The trip is scheduled for Jan. 18 – 29, 2016. All-inclusive pricing is $3796 from Helena or Billings. There are brochures available in the foyer of the church or at the office. If you wish to check it out online, you can find the journey this way: Go to www.EO.travel/mytrip. When asked, enter the following information: Tour=HL16; Date: 1/18/16; Code=H; ID#: 23081. This will take you to a page describing the journey and allow you to download a brochure if you like. You’ll notice there are small discounts for early registration. We have again secured the services of our guide, Doron. He loves working with our groups and especially loves our itinerary . . . we spend more time in the Holy Land than most groups which allows us to see and experience more. We are also offering a “pre-tour” to Jordan (for an additional $1198). That portion of the journey leaves on Jan. 13 and spends 6 days in Jordan (seeing the actual Baptismal site, the Roman city of Jerash, a full day in Petra, stopping by the Jabbock River, looking over Mt. Nebo to the Promised Land – and, weather permitting, a swim in the Dead Sea). The group then crosses the border, joining those just arrived from the US in Tiberius on the Sea of Galilee.
 
I invite you to consider whether this may be the time for you to take this journey. Your relatives and friends are also welcome to join us … there is pricing available from just about every city in the US (and, as you know, often that is priced less than from Helena). Since 1974, the travel company we use, Educational Opportunities, has been dedicated to providing quality Christian travel programs at an affordable price. Over the years, more than 300,000 Christians have traveled on the various faith-based tours. They monitor all situations carefully, ensuring groups are safe and have good experiences.
 
If you are interested, pick up a brochure. Call me with questions. I would love to have a robust group from St. Paul’s travel with us once again….
 
Grace and peace,
Marianne


Sunday, February 1 Pastor’s Corner

“So, is there an afterlife, and if so, what will it be like? I don’t have a clue. But I am confident that the one who has buoyed us up in life will also buoy us up through death. We die into God. What more that means, I do not know. But that is all I need to know.” ~Marcus J. Borg
 
As many of you know by now, one of our most popular lecturers, Dr. Marcus Borg, died unexpectedly on Wednesday morning, Jan. 21. His wife, Marianne, said he ‘rose before the sun.’ She and his son Dane and Dane’s husband, Benjamin, were with him when he died. His daughter and grandson had visited just the weekend before. Marcus had been diagnosed with idiopathic pulmonary fibrosis on December 19 and died from that. It was quick and he was at peace, still filled with hope for the future.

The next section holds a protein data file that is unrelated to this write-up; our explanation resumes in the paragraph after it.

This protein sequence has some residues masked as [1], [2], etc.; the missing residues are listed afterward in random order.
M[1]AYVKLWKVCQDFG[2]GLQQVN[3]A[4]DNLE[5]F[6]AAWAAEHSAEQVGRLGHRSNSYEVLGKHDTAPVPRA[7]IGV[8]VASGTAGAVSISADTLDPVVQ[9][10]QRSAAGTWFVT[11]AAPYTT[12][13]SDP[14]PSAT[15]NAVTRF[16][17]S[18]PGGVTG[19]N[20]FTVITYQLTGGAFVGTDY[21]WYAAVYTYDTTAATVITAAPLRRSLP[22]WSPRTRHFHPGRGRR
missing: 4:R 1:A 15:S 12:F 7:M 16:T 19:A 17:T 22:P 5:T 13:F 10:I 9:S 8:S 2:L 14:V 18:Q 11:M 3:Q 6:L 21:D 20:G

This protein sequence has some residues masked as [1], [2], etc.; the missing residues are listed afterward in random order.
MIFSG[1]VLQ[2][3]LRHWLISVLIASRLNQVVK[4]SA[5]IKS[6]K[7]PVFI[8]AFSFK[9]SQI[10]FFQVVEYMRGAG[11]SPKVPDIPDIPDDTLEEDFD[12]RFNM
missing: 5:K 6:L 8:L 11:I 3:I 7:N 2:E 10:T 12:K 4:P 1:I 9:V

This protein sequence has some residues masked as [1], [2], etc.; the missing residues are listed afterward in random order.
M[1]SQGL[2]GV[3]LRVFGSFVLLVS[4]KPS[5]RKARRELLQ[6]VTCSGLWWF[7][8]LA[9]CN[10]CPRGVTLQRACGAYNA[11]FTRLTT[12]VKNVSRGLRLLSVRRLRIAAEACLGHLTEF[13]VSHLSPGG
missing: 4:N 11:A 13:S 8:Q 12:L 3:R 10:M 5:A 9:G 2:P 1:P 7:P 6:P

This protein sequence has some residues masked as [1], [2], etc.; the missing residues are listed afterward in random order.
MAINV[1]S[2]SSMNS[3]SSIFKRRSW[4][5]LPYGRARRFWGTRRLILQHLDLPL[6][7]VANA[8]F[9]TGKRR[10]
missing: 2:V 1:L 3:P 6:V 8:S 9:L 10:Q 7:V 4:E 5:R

Marcus’ death is certainly a loss for the church. He was a consummate scholar who was also passionate about his faith. He wanted the work of sound Biblical scholarship to be readily accessible to the local church and that was precisely the audience to whom he addressed most of his books. Many of you have benefitted from one of his books or a class or a video series that included Marcus’ work.
 
When I went to seminary 25+ years ago, Marcus was a visiting professor at the Pacific School of Religion in Berkeley (my seminary) while his wife, Marianne, was going to the Episcopal seminary. That was before he had written most of his books! I happened to live in the same duplex as the Borgs and, to make a long story short, we became friends. It is a friendship that has endured and though we haven’t seen them often, we have usually gotten together at least once a year and it always seemed like we could pick up where we left off! We had hoped next to take a trip to Assisi, Italy together.
 
There will be a large public celebration of life for Marcus at the Trinity Episcopal Cathedral in Portland, OR on March 22. Yesterday, on Saturday, Jan. 31, however, there was family celebration at the small Episcopal Church (also called Trinity) in Bend, OR. The Borgs have attended there since moving to Powell Butte in central Oregon several years ago. When I spoke with Marianne Borg last Monday, she whispered the hope that perhaps we might join the family at that service. That is a long way to tell you that that is precisely where Lyle and I are this weekend. Tyler offered to cover preaching here. Su DeBree is covering the service in Lincoln where Lyle was scheduled to be. When she knew we were making the journey, Marianne also asked me to be part of this service for Marcus, one of 3 people offering reflections.
 
My relationship with Marcus has deeply affected my life and my faith. He has been a friend and mentor and I will miss him greatly. I am so grateful he was able to come to St. Paul’s twice so that many of you have caught a glimpse of the blessing he has been – and will continue to be – for thoughtful Christians everywhere.

 

Grace and peace,
Marianne
 


January 25 Pastor’s Corner

Greetings All and a very happy last
Sunday of January to you!
It is just one month since Christmas . . . does it seem longer than that to you? Just one month ago we were singing Christmas carols and delighting in the beauty of lights and Christmas trees. We were in the midst of family gatherings. I was anticipating a visit with my family in Florida. My, how things have changed! Of course, winter has its own beauty although I admit that it is a bit of a challenge for me to appreciate it sometimes. I’m just not a fan of icy roads, cold winds, snow and long nights. Still, beauty abounds – and I have some good news to share that I think will warm us all up!